A rainy forecast for last Sunday turned into a windstorm as reporter Loretto Hulse and I went out to the annual Kite Festival in Richland. I figured that the winds, strong though they were, wouldn't deter the hardcore fliers from flaunting their stuff for the colorful feature.
We arrived at an empty Columbia Point Park. Murrel Petry of Richland was waiting in his car and came over to tell us we had just missed a father and son losing a small kite to the wind. Loretto went to interview them, but the kite was done and so were they. I snapped one anyway, knowing full well a shot like this would not work for the paper:
Soon, the Aguirra family showed up wondering where everybody was. They sent a small kite up, but patriarch Juan said that was the biggest kite he was willing to fly in the windy weather. I wasn't able to get anything too interesting of their flying, and I started worrying our front-page story was going to implode:
Never miss a local story.
Lenny Gamboa and her son Emi, 9, however, saved the day. Emi had the energy to keep chasing around their floundering kite, and since it was their first time flying, there were plenty of opportunities to capture them. Without a ton of kites to work with,
kite flying can be tricky to shoot. It's easy to get wide shots like this as flyers let out a little line,
but those are boring. You also can get the release while it's low and hope for some emotion or nice kite positioning:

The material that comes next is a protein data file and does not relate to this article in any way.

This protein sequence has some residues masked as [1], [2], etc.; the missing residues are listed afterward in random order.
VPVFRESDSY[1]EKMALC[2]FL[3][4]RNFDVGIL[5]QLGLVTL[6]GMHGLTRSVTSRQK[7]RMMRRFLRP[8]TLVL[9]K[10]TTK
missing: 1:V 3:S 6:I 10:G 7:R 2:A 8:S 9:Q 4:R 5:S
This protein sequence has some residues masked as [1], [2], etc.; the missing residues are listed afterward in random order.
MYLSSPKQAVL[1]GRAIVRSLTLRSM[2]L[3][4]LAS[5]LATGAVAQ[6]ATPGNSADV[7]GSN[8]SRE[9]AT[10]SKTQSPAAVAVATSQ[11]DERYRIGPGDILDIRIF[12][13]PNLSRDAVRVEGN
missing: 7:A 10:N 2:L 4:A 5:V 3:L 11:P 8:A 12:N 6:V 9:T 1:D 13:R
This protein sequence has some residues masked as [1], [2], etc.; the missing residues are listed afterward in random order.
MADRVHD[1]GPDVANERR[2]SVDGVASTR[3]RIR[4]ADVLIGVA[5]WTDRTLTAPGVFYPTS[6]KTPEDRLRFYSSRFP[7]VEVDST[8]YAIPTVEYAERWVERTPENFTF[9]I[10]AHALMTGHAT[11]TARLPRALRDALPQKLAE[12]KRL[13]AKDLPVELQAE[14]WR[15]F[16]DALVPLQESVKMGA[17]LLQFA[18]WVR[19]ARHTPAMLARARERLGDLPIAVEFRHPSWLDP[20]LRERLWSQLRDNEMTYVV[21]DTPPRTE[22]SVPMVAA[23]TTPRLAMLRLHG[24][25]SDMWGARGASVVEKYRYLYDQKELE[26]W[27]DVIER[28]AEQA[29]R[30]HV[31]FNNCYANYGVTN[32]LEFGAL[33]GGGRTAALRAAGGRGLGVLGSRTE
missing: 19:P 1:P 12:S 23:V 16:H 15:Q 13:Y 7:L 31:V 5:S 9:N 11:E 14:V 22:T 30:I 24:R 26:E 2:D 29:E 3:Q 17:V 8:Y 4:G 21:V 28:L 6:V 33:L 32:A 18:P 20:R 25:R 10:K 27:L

Emi gave some nice spastic reactions as the high winds whipped their little butterfly around, and he kept calling it a monster:
It was tough not to overwhelm the photo gallery with these and other funny little moments.
For print, I ended up going with this reaction as he jumped to avoid one of several dive bombs:
That, coupled with this shot of Pete Jones retrieving his flag, summed up the failed festival best:
Jones' flag zoomed more than 100 yards after a big gust snapped the line, and together, the two showed how veteran kite flyers like Jones and newbies like the Gamboas were all struggling on the difficult day.
And while it was disappointing to not have a sky full of kites to shoot in typical festival fashion, the sparse showing made it easier to zero in on the good subjects. Sometimes it can be overwhelming at boisterous events to figure out who best to spend your time with and it's easy to succumb to the fear of missing something better when you should be working a particular scene a little longer to get strong frame.
For a much better example of this concept...
Pop on over to The Image, Deconstructed for a look at an amazing rally photo by Pete Marovich. Talk about a lightgasm.
And if you think being a pro photographer is fun and easy, check out this interesting infographic detailing the pitfalls of jumping from amateur to professional.